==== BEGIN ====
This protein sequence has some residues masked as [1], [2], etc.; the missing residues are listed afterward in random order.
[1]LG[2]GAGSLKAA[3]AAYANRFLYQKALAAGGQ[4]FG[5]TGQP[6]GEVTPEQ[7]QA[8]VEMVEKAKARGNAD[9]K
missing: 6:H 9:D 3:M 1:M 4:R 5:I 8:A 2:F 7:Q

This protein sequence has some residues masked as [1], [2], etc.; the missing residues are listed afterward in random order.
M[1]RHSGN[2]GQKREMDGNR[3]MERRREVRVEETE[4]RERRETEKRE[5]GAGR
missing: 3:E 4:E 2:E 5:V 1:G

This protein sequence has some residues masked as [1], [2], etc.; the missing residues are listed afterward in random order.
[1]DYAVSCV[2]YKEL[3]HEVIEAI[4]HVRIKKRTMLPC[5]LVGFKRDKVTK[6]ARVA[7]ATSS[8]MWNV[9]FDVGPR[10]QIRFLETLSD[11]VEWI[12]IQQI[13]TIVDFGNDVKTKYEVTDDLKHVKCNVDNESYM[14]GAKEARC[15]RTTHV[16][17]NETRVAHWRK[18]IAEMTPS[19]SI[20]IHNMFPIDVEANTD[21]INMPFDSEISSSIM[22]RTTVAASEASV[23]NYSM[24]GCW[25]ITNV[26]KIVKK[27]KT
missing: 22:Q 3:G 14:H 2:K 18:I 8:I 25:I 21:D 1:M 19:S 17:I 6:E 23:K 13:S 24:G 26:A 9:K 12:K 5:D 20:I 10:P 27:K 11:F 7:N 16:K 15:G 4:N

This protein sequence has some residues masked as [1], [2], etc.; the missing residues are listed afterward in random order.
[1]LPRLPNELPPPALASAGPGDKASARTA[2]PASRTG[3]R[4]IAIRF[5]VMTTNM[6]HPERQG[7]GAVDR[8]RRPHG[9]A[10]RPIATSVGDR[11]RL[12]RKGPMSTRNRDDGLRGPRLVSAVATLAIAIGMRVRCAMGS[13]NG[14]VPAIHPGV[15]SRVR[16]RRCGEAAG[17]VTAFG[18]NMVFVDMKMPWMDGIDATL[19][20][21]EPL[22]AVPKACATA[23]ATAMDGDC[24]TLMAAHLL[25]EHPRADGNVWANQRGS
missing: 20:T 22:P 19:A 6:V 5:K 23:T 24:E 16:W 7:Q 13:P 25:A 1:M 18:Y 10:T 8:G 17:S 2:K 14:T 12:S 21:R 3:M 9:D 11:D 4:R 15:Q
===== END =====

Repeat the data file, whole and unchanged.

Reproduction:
This protein sequence has some residues masked as [1], [2], etc.; the missing residues are listed afterward in random order.
[1]LG[2]GAGSLKAA[3]AAYANRFLYQKALAAGGQ[4]FG[5]TGQP[6]GEVTPEQ[7]QA[8]VEMVEKAKARGNAD[9]K
missing: 6:H 9:D 3:M 1:M 4:R 5:I 8:A 2:F 7:Q

This protein sequence has some residues masked as [1], [2], etc.; the missing residues are listed afterward in random order.
M[1]RHSGN[2]GQKREMDGNR[3]MERRREVRVEETE[4]RERRETEKRE[5]GAGR
missing: 3:E 4:E 2:E 5:V 1:G

This protein sequence has some residues masked as [1], [2], etc.; the missing residues are listed afterward in random order.
[1]DYAVSCV[2]YKEL[3]HEVIEAI[4]HVRIKKRTMLPC[5]LVGFKRDKVTK[6]ARVA[7]ATSS[8]MWNV[9]FDVGPR[10]QIRFLETLSD[11]VEWI[12]IQQI[13]TIVDFGNDVKTKYEVTDDLKHVKCNVDNESYM[14]GAKEARC[15]RTTHV[16][17]NETRVAHWRK[18]IAEMTPS[19]SI[20]IHNMFPIDVEANTD[21]INMPFDSEISSSIM[22]RTTVAASEASV[23]NYSM[24]GCW[25]ITNV[26]KIVKK[27]KT
missing: 22:Q 3:G 14:H 2:K 18:I 8:I 25:I 21:D 1:M 19:S 17:I 6:E 23:K 13:S 24:G 26:A 9:K 12:K 5:D 20:I 10:P 27:K 11:F 7:N 16:K 15:G 4:N

This protein sequence has some residues masked as [1], [2], etc.; the missing residues are listed afterward in random order.
[1]LPRLPNELPPPALASAGPGDKASARTA[2]PASRTG[3]R[4]IAIRF[5]VMTTNM[6]HPERQG[7]GAVDR[8]RRPHG[9]A[10]RPIATSVGDR[11]RL[12]RKGPMSTRNRDDGLRGPRLVSAVATLAIAIGMRVRCAMGS[13]NG[14]VPAIHPGV[15]SRVR[16]RRCGEAAG[17]VTAFG[18]NMVFVDMKMPWMDGIDATL[19][20][21]EPL[22]AVPKACATA[23]ATAMDGDC[24]TLMAAHLL[25]EHPRADGNVWANQRGS
missing: 20:T 22:P 19:A 6:V 5:K 23:T 24:E 16:W 7:Q 13:P 25:A 1:M 18:Y 10:T 8:G 17:S 2:K 14:T 12:S 21:R 3:M 9:D 11:D 4:R 15:Q